At least 20 people have died after drinking poisonous wine, as black market alcohol flourishes in Yemen's second city
TAIZ, Yemen - The port city of Aden has been struck by a spate of deaths as a result of homemade alcohol, which has flowed through the city since it came under the control of UAE-backed forces.
Poisonous wines, which local media have reported to contain deadly substances such as kerosene, have killed at least 20 people - including Tumbaki, a popular figure in the city - while dozens of others have been left in serious condition.
"During the last week, dozens arrived at the hospitals of Aden suffering from effects of poisoned wines. At least 20 died in hospitals and others died in their homes," said a doctor in the health office in Aden, speaking to Middle East Eye on condition of anonymity because of security concerns.
"There are more cases still arriving. Others came to hospitals before, but the majority arrived in the past week."
He said that most of the patients who suffered from the effects of poisonous wines arrived at hospitals in terrible condition, and many of them died, as doctors were unable to help.
I hope that authorities in Aden chase the wine traders and punish them, as they are killing the future of Aden and the whole country
- Doctor in Aden
During the time of the People's Democratic Republic of Yemen, a secular Marxist-Leninist state that existed between 1967 and 1990, alcohol was legally produced and consumed across the south.
However, when reunification came in 1990, the country adopted a constitution based on Sharia law, and all alcohol factories were closed and the trade in alcohol was forbidden.
Although alcohol was sold in certain designated establishments in Aden, those who did drink tended to do so secretly and far from the eyes of the authorities. In the past three years, however, the trade in alcoholic beverages has increased.
"Many youths are addicted to wine, and they cannot buy high-quality wine or the imported ones because of their expensive prices, so they resort to buying local wines that may lead to death," the doctor said.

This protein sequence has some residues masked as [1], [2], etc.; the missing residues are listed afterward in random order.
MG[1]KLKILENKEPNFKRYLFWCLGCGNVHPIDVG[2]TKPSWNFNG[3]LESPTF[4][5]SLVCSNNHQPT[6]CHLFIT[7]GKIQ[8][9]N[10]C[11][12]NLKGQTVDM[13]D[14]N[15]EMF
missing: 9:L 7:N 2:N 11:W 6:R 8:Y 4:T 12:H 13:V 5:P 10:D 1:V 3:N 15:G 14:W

"I hope that authorities in Aden chase the wine traders and punish them, as they are killing the future of Aden and the whole country."
Booze or death
Ghamdan, a pharmacist in Aden city, said many youths came to his pharmacy every day wanting to buy spirit, a medical liquid containing ethanol that is notably used by doctors to treat injuries.
"We cannot open the pharmacy after 9pm, as armed men come to buy spirit by force and drink it because it is a kind of alcohol," he told MEE. "Some people threatened to kill me if I did not give them this bottle of alcohol, so I had no choice but to give it to them. If I resist them, there is no one protecting me."
The deputy of Aden's police in the Sirah district, Suhail Iskandar, confirmed that his team had raised a report with Aden's police and begun a criminal investigation into the dangerous wines.
"The police investigated the relatives and friends of poisoned people in the Sirah district on Thursday, and the results revealed that all poisoned people were addicted to alcohol," Iskandar told the website of the Interior Ministry on Wednesday.
"Immediately, the police started to look for the seller of poisoned wines, but we were surprised to find out that the trader died on the same day."
In Aden, not everyone has seen the resurgence of alcohol with a kind eye (AFP)
Prosecutor Ali al-Awash directed the head of the prosecution of appeals in Aden "to investigate the death of citizens due to drinking unknown materials and appoint the deputy of the prosecution to visit the hospital and hear from casualties," according to newspaper Aden al-Ghad.